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Dirty Snow- Source?

post #1 of 13
Thread Starter 

For the first time this season, I noticed that the snow in my yard and roof in Frisco, CO has an orange-brownish layer between the snow we got Friday morning and what fell Friday night/Saturday.  Looks almost like the color of the road salt, but not sure how it would have wound up on the roof.

 

Anyone else experience this or have any idea where this came from?

post #2 of 13

A big wind/dust storm in Arizona.

post #3 of 13

around here it's pollen. the unique occurance could be due to timing of the pollen bloom and snowfalls.
 EDIT: we have a thousand miles of ocean to the west; changes the equation. my error.

Quote:
Originally Posted by MEfree30 View Post

 

For the first time this season, I noticed that the snow in my yard and roof in Frisco, CO has an orange-brownish layer between the snow we got Friday morning and what fell Friday night/Saturday.  Looks almost like the color of the road salt, but not sure how it would have wound up on the roof.

 

Anyone else experience this or have any idea where this came from?


 


Edited by davluri - 4/10/2009 at 03:19 pm GMT
post #4 of 13

It's most likely pollen....your weather systems have been blowing in off the Pacific through the northwest, so AZ dust is unlikely. During our spring break here in loblolly pine land, most everyone's cars turn yellow, so usually, we get back from CO in time to wash our cars....

If you're old enough, you'll remember Reagan criticizing the Soviets for using chemical weapons in Afghanistan when they invaded in the 80's (we missed the 1980 Moscow Olympics for the same reason). The "yellow rain" ended up being just pollen....oh well, it made great press at the time...

post #5 of 13

 

Quote:
Originally Posted by csavage View Post

 

It's most likely pollen....your weather systems have been blowing in off the Pacific through the northwest, so AZ dust is unlikely. During our spring break here in loblolly pine land, most everyone's cars turn yellow, so usually, we get back from CO in time to wash our cars....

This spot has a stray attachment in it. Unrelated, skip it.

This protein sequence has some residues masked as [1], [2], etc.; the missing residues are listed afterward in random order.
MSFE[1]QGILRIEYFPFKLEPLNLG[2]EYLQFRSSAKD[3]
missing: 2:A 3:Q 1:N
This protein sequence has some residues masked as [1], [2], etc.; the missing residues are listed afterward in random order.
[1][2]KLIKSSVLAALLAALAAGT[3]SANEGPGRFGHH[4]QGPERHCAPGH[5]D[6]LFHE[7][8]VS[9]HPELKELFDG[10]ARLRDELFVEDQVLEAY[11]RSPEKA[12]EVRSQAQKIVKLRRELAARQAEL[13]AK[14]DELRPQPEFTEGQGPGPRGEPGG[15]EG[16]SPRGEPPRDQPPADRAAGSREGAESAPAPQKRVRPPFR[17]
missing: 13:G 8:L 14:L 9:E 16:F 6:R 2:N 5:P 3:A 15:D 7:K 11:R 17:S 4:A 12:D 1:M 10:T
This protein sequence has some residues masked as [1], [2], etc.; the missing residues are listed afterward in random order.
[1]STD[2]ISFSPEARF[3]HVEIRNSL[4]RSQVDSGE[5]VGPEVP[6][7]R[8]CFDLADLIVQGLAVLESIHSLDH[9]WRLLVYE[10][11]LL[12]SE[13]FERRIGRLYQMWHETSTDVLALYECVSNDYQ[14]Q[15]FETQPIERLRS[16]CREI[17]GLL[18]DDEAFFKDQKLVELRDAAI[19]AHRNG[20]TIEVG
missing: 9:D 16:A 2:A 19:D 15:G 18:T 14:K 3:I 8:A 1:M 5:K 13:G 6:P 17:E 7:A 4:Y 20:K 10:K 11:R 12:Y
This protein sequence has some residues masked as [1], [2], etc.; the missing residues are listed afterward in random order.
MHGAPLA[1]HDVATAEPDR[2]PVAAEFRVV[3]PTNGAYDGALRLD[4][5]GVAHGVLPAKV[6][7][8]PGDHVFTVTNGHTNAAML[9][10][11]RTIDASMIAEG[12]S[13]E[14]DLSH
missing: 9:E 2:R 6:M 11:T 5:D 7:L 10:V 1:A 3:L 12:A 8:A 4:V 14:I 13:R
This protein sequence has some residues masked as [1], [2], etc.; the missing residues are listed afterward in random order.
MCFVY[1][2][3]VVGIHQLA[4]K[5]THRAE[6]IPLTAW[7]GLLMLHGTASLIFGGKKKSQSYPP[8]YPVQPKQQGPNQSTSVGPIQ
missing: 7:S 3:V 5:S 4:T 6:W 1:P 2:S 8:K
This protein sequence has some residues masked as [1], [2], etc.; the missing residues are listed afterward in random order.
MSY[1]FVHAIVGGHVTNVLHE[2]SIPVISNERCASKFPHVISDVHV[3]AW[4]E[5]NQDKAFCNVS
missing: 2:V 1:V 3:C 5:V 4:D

If you're old enough, you'll remember Reagan criticizing the Soviets for using chemical weapons in Afghanistan when they invaded in the 80's (we missed the 1980 Moscow Olympics for the same reason). The "yellow rain" ended up being just pollen....oh well, it made great press at the time...

This time, it really IS the Arizona dust.

 

http://www.naztoday.com/news/top-stories/2009/04/wind-dust-closes-i-40/

post #6 of 13


 

Quote:
Originally Posted by segbrown View Post

 

 

This time, it really IS the Arizona dust.

 

http://www.naztoday.com/news/top-stories/2009/04/wind-dust-closes-i-40/


 

Not from AZ. This is eastern Utah dust. 3rd time this season for us on the Western Slope.

post #7 of 13

 

Quote:
Originally Posted by lloyd braun View Post

 


 


 

Not from AZ. This is eastern Utah dust. 3rd time this season for us on the Western Slope.

 

Well, wherever. I was told it was the Arizona storms. It's dust, though, not pollen. (I imagine dirt from northern AZ could make it to eastern UT, anyway ...not that it matters.)

post #8 of 13

It makes for an interesting track.  The other day I got some first tracks and stopped to look at the turns.  In this beautiful field of white was a dirty brown path. (Kind of ruins the moment a bit.)

post #9 of 13

The dust makes for interesting driving, first time out driving in it tonight I killed my wipers(bosh icon) on their first use.

post #10 of 13
Thread Starter 

Thanks guys...I know in the Alps, they can get dust deposits from Africa and have read (here I think) about dust from the SW causing dirty snow which can lead to an earlier spring melt. 

 

Although I was inside most of Friday, it didn't seem dusty to me...one of the things I like about Frisco is that the air is very clean in that Summit has low pop & realitively few pollution sources and is protected a lot from distant sources by the surrounding Mnts...

post #11 of 13

 

Quote:
Originally Posted by segbrown View Post